Programmers Stack Exchange is a question and answer site for professional programmers interested in conceptual questions about software development. Join them; it only takes a minute:

Sign up
Here's how it works:
  1. Anybody can ask a question
  2. Anybody can answer
  3. The best answers are voted up and rise to the top

From Steve Yegge's "Lisp is Not an Acceptable Lisp":

 Lisp has a little syntax, and it shows up occasionally as, for instance, '(foo)
 being expanded as (quote foo), usually when you least expect it.

What is he talking about with '(foo) being expanded into (quote foo) in some situations? (As opposed, I would imagine, to (quote (foo))).

share|improve this question
up vote 5 down vote accepted

I don't know. I cannot think of any situation where '(foo) would be turned into (quote foo) since it's actually tyhe same as (quote (foo)) (the ' symbol is typically a reader macro that reads the next sexp and returns it surrounded by a call to the quote special form).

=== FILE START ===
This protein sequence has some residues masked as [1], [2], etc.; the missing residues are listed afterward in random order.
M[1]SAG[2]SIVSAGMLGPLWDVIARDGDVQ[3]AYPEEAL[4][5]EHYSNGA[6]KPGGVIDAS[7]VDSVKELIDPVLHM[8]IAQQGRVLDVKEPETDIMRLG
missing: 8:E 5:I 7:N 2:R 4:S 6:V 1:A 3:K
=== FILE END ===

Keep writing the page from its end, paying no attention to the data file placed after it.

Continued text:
share|improve this answer

'(foo) is not "expanded" into (quote foo). The two forms are precisely the same; the lisp reader READS '(foo) as (quote foo).

To think they are somehow different is to completely misunderstand how lisp reads forms internally.

share|improve this answer
No, the lisp reader reads 'foo as (quote foo) and '(foo) as (quote (foo)). – Vatine Oct 29 '12 at 14:36

In PicoLisp, '(foo) is equivalent to (quote foo) and 'foo is equivalent to (quote . foo).

I didn't understand that paragraph either. It's conceivable that Yegge was referring to PicoLisp (in the context of porting between Lisp dialects), or he could have been referring to a bug or corner case in a CL or Scheme implementation (though none that I am aware of.)

share|improve this answer
I suspect he just happened to typo a bit. – Vatine Nov 2 '12 at 14:10

Your Answer


By posting your answer, you agree to the privacy policy and terms of service.

Not the answer you're looking for? Browse other questions tagged or ask your own question.